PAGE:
Hello Kitty turns 40: how did she become so popular?

After four decades Hello Kitty is worth $7bn a year – but is she a cat or a schoolgirl?

Hello Kitty balloon
(Image credit: Mike Lawrie/Getty Images)

In four decades, Hello Kitty has gone from a picture on a coin purse in Japan to a global marketing phenomenon said to be worth at least $7bn a year.

Produced by Japanese company Sanrio, the white bobtail cat has been etched onto almost every imaginable fashion accessory, from jewellery, bags and shoes to phones, laptops and contact lenses.

Hello Kitty turned 40 on Saturday, with the world's first Hello Kitty Convention taking place over the weekend. Tens of thousands of people flocked to the Geffen Contemporary at Los Angeles' Museum of Contemporary Art to celebrate the iconic character, prompting the question: just what is it that makes her so popular?

Subscribe to The Week

Escape your echo chamber. Get the facts behind the news, plus analysis from multiple perspectives.


Sign up for The Week's Free Newsletters

From our morning news briefing to a weekly Good News Newsletter, get the best of The Week delivered directly to your inbox.

From our morning news briefing to a weekly Good News Newsletter, get the best of The Week delivered directly to your inbox.

Sign up

Who is Hello Kitty?

Kitty White, aka Hello Kitty, was "born in the suburbs of London" and "weighs three apples". Her favourite colour is red, she enjoys playing piano and baking cookies, and has a twin sister named Mimmy. Contrary to popular opinion, she is apparently not in fact a cat. Sanrio pointed out in August that she is never shown on all fours and she doesn't eat cat food. "Obviously she looks like a cat," admitted the company's spokesman. "Some people want to think of her and describe her as a cat. But we at Sanrio always reference her as a little girl." To make matters more confusing Hello Kitty has a pet called Charmmy Kitty, which Sanrio does reference as a cat.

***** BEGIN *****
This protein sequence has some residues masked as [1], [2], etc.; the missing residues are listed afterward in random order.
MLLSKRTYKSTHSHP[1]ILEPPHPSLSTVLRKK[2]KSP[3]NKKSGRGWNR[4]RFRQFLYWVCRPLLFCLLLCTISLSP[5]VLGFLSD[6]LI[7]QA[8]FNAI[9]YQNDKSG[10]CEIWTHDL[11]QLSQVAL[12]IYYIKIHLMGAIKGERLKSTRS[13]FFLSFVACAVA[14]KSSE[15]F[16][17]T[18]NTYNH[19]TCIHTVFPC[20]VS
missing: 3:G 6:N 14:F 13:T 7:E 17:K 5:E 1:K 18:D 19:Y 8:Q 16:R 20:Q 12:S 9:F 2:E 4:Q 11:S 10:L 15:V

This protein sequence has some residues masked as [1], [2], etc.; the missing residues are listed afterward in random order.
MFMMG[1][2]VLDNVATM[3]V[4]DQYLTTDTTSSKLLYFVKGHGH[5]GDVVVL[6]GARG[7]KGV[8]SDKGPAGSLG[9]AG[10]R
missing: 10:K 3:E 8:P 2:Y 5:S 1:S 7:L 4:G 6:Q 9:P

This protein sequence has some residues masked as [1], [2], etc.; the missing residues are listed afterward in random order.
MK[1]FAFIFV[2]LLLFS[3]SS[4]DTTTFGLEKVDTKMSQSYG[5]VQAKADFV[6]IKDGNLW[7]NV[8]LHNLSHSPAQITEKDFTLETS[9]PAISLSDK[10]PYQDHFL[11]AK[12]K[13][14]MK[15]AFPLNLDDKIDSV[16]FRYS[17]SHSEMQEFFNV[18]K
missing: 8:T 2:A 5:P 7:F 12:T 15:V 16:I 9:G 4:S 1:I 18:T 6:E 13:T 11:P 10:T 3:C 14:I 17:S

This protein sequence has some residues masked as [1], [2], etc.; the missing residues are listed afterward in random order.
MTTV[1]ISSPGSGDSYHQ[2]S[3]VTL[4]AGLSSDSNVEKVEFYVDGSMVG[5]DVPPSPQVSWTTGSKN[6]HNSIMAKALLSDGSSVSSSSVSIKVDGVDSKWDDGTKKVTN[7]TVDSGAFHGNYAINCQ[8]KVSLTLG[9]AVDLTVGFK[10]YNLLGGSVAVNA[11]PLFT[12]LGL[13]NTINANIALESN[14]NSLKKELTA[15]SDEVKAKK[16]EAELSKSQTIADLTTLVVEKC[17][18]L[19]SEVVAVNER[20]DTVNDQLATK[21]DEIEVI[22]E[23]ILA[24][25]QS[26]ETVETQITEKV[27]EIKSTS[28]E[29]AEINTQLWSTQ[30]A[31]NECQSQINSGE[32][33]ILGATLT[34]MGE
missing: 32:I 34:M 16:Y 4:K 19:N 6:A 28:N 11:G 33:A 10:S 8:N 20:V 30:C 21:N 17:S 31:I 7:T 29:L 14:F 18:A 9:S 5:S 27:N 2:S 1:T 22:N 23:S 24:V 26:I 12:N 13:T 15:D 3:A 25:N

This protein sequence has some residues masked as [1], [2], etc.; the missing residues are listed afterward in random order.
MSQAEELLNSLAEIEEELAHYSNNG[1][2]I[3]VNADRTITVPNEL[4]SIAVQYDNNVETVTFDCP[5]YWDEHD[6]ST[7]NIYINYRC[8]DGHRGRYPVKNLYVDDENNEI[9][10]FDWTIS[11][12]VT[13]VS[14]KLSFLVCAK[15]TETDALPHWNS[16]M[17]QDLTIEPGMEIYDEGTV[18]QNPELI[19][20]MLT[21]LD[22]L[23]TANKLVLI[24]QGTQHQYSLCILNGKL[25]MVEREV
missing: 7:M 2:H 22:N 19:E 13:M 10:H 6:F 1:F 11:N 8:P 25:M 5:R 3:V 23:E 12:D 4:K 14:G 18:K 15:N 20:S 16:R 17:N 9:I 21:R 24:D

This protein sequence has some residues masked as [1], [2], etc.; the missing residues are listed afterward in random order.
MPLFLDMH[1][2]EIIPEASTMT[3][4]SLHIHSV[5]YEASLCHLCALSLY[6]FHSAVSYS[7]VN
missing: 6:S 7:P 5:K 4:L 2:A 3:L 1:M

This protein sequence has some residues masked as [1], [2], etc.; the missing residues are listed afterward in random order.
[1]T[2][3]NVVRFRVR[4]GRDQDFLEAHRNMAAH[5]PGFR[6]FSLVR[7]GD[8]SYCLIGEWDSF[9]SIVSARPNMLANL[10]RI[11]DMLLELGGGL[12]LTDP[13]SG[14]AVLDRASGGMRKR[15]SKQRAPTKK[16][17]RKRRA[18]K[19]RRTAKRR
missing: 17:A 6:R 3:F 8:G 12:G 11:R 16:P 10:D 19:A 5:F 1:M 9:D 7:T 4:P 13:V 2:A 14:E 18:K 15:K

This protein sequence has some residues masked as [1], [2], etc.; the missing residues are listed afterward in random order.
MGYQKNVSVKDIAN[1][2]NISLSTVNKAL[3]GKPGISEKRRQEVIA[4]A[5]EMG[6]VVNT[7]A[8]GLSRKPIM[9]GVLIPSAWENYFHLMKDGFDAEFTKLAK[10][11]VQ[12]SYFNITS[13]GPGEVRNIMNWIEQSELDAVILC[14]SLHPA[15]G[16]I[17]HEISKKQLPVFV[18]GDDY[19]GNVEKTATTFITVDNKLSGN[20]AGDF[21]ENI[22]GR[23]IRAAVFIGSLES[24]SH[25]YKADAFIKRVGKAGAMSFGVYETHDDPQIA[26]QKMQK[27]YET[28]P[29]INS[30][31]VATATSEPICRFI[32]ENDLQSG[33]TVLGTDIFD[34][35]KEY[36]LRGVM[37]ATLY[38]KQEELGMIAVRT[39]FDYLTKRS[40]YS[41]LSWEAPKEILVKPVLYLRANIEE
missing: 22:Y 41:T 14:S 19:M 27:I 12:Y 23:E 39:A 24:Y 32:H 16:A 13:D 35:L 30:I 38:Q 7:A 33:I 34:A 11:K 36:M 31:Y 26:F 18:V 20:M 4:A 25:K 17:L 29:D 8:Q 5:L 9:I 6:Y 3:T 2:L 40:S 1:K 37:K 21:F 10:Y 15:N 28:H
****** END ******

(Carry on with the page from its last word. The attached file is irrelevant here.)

How popular is Hello Kitty?

Originally aimed at preteen girls, many of Hello Kitty's fans are now adults. At this weekend's sell-out Hello Kitty Convention, 25,000 people descended on Los Angeles to listen to expert speakers, take part in workshops and even get themselves a Hello Kitty tattoo (Katy Perry is among those who have the cat-girl inked onto her skin). The iconic cartoon character can also be seen daubed across the side of Taiwan's Eva Airlines planes and is featured on everything from the airline's boarding cards and headrest covers to the crew uniforms. She features as the main character at two Japanese Sanrio theme parks and even flew into space aboard the small nanosatellite Hodoyoshi 3 in June this year.

Why is Hello Kitty so popular?

Branding expert Dorie Clark puts Hello Kitty's popularity down to her simple, mouthless design. "She's stoic, she's expressionless, and people can put onto her almost any kind of emotion," she tells Associated Press. "She can mean almost anything to anyone." After 40 years, there is also an element of nostalgia, as adults look back on her as a familiar reminder of their childhood, says Clark. Christine Yano, a visiting professor of Japanese Studies at Harvard, who has studied Hello Kitty for the past 16 years, also thinks it is the "very clever, aesthetically pleasing design", which enables people to read what they want into her face. Yano says the character is part of "kawaii", Japanese cute culture, which grew as girls became powerful consumers and a cultural force in the 1970s and 1980s. Kawaii can be taken at face value or it can play with the notion of female sweetness in an ironic or subversive manner, says Yano.

Does she have any critics?

Not everyone is a fan of Hello Kitty. In fact, some say it is her lack of mouth and saccharine character that has made her a polarising cult figure. One common criticism is that she promotes a stereotype of women as sweet-natured and silent. "The feminists' argument is a perception that women might be infantilised by this cute product that doesn't speak to their full powerful womanhood or their sexuality," Merry White, anthropology professor at Boston University, tells Time magazine. But others, including Hello Kitty's makers, insist her absent mouth is a mark of empowerment as it allows others to project their feelings onto her. Jill Koch, senior vice president of brand management and marketing at Sanrio, says: "She is so empowering because she can be anything you want her to be."

Continue reading for free

We hope you're enjoying The Week's refreshingly open-minded journalism.

Subscribed to The Week? Register your account with the same email as your subscription.